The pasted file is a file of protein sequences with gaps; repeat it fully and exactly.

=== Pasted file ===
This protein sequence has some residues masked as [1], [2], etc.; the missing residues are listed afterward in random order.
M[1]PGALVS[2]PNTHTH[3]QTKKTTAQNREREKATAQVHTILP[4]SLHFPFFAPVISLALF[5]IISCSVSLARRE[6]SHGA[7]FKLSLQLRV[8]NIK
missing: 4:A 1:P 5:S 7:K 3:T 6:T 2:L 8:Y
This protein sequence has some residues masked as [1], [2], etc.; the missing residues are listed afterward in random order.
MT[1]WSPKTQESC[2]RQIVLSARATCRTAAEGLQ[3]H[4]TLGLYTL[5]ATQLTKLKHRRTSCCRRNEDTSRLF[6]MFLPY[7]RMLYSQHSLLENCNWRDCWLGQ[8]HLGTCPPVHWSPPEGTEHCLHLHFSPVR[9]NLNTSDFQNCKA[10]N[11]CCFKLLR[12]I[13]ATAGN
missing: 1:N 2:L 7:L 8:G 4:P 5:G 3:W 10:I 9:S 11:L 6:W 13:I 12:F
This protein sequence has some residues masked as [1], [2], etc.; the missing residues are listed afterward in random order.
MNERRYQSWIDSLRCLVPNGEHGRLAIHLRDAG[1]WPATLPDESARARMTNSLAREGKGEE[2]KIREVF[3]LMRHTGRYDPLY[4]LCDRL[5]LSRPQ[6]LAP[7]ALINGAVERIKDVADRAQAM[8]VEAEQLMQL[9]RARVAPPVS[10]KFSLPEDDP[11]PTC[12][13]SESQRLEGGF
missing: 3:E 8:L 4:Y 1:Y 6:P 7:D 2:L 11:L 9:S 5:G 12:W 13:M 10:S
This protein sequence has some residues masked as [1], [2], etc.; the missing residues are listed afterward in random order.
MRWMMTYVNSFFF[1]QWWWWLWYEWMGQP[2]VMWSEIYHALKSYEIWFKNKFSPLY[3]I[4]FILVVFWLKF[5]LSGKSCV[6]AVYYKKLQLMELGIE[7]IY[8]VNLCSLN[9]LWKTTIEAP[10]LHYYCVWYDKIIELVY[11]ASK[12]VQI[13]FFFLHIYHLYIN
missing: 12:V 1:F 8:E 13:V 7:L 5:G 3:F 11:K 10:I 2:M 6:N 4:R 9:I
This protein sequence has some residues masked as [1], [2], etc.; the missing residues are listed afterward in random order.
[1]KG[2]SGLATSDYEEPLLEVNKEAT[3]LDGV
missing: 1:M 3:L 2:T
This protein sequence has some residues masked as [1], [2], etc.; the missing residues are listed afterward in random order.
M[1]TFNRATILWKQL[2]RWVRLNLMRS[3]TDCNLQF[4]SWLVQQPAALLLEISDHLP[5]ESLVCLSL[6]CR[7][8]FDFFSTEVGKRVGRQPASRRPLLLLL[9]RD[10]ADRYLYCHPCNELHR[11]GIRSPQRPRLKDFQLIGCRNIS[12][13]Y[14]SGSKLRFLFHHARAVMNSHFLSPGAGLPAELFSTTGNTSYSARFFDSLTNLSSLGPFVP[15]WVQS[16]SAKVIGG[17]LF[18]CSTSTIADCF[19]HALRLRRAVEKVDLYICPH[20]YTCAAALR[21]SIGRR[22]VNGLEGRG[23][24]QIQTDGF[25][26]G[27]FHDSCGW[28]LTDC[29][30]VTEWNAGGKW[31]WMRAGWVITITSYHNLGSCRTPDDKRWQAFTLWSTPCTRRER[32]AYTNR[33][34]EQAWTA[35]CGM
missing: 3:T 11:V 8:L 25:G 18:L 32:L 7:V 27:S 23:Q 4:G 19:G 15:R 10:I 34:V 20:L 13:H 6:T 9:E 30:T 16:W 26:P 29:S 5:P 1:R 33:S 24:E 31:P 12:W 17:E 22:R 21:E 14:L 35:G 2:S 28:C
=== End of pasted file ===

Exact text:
This protein sequence has some residues masked as [1], [2], etc.; the missing residues are listed afterward in random order.
M[1]PGALVS[2]PNTHTH[3]QTKKTTAQNREREKATAQVHTILP[4]SLHFPFFAPVISLALF[5]IISCSVSLARRE[6]SHGA[7]FKLSLQLRV[8]NIK
missing: 4:A 1:P 5:S 7:K 3:T 6:T 2:L 8:Y
This protein sequence has some residues masked as [1], [2], etc.; the missing residues are listed afterward in random order.
MT[1]WSPKTQESC[2]RQIVLSARATCRTAAEGLQ[3]H[4]TLGLYTL[5]ATQLTKLKHRRTSCCRRNEDTSRLF[6]MFLPY[7]RMLYSQHSLLENCNWRDCWLGQ[8]HLGTCPPVHWSPPEGTEHCLHLHFSPVR[9]NLNTSDFQNCKA[10]N[11]CCFKLLR[12]I[13]ATAGN
missing: 1:N 2:L 7:L 8:G 4:P 5:G 3:W 10:I 9:S 11:L 6:W 13:I 12:F
This protein sequence has some residues masked as [1], [2], etc.; the missing residues are listed afterward in random order.
MNERRYQSWIDSLRCLVPNGEHGRLAIHLRDAG[1]WPATLPDESARARMTNSLAREGKGEE[2]KIREVF[3]LMRHTGRYDPLY[4]LCDRL[5]LSRPQ[6]LAP[7]ALINGAVERIKDVADRAQAM[8]VEAEQLMQL[9]RARVAPPVS[10]KFSLPEDDP[11]PTC[12][13]SESQRLEGGF
missing: 3:E 8:L 4:Y 1:Y 6:P 7:D 2:L 11:L 9:S 5:G 12:W 13:M 10:S
This protein sequence has some residues masked as [1], [2], etc.; the missing residues are listed afterward in random order.
MRWMMTYVNSFFF[1]QWWWWLWYEWMGQP[2]VMWSEIYHALKSYEIWFKNKFSPLY[3]I[4]FILVVFWLKF[5]LSGKSCV[6]AVYYKKLQLMELGIE[7]IY[8]VNLCSLN[9]LWKTTIEAP[10]LHYYCVWYDKIIELVY[11]ASK[12]VQI[13]FFFLHIYHLYIN
missing: 12:V 1:F 8:E 13:V 7:L 5:G 3:F 11:K 10:I 2:M 6:N 4:R 9:I
This protein sequence has some residues masked as [1], [2], etc.; the missing residues are listed afterward in random order.
[1]KG[2]SGLATSDYEEPLLEVNKEAT[3]LDGV
missing: 1:M 3:L 2:T
This protein sequence has some residues masked as [1], [2], etc.; the missing residues are listed afterward in random order.
M[1]TFNRATILWKQL[2]RWVRLNLMRS[3]TDCNLQF[4]SWLVQQPAALLLEISDHLP[5]ESLVCLSL[6]CR[7][8]FDFFSTEVGKRVGRQPASRRPLLLLL[9]RD[10]ADRYLYCHPCNELHR[11]GIRSPQRPRLKDFQLIGCRNIS[12][13]Y[14]SGSKLRFLFHHARAVMNSHFLSPGAGLPAELFSTTGNTSYSARFFDSLTNLSSLGPFVP[15]WVQS[16]SAKVIGG[17]LF[18]CSTSTIADCF[19]HALRLRRAVEKVDLYICPH[20]YTCAAALR[21]SIGRR[22]VNGLEGRG[23][24]QIQTDGF[25][26]G[27]FHDSCGW[28]LTDC[29][30]VTEWNAGGKW[31]WMRAGWVITITSYHNLGSCRTPDDKRWQAFTLWSTPCTRRER[32]AYTNR[33][34]EQAWTA[35]CGM
missing: 3:T 11:V 8:L 25:G 18:L 32:L 7:V 27:S 23:Q 4:G 19:G 15:R 10:I 34:V 20:L 13:H 6:T 9:E 30:T 16:W 26:P 29:S 5:P 1:R 33:S 24:E 31:P 12:W 17:E 22:R 21:E 14:L 35:G 2:S 28:C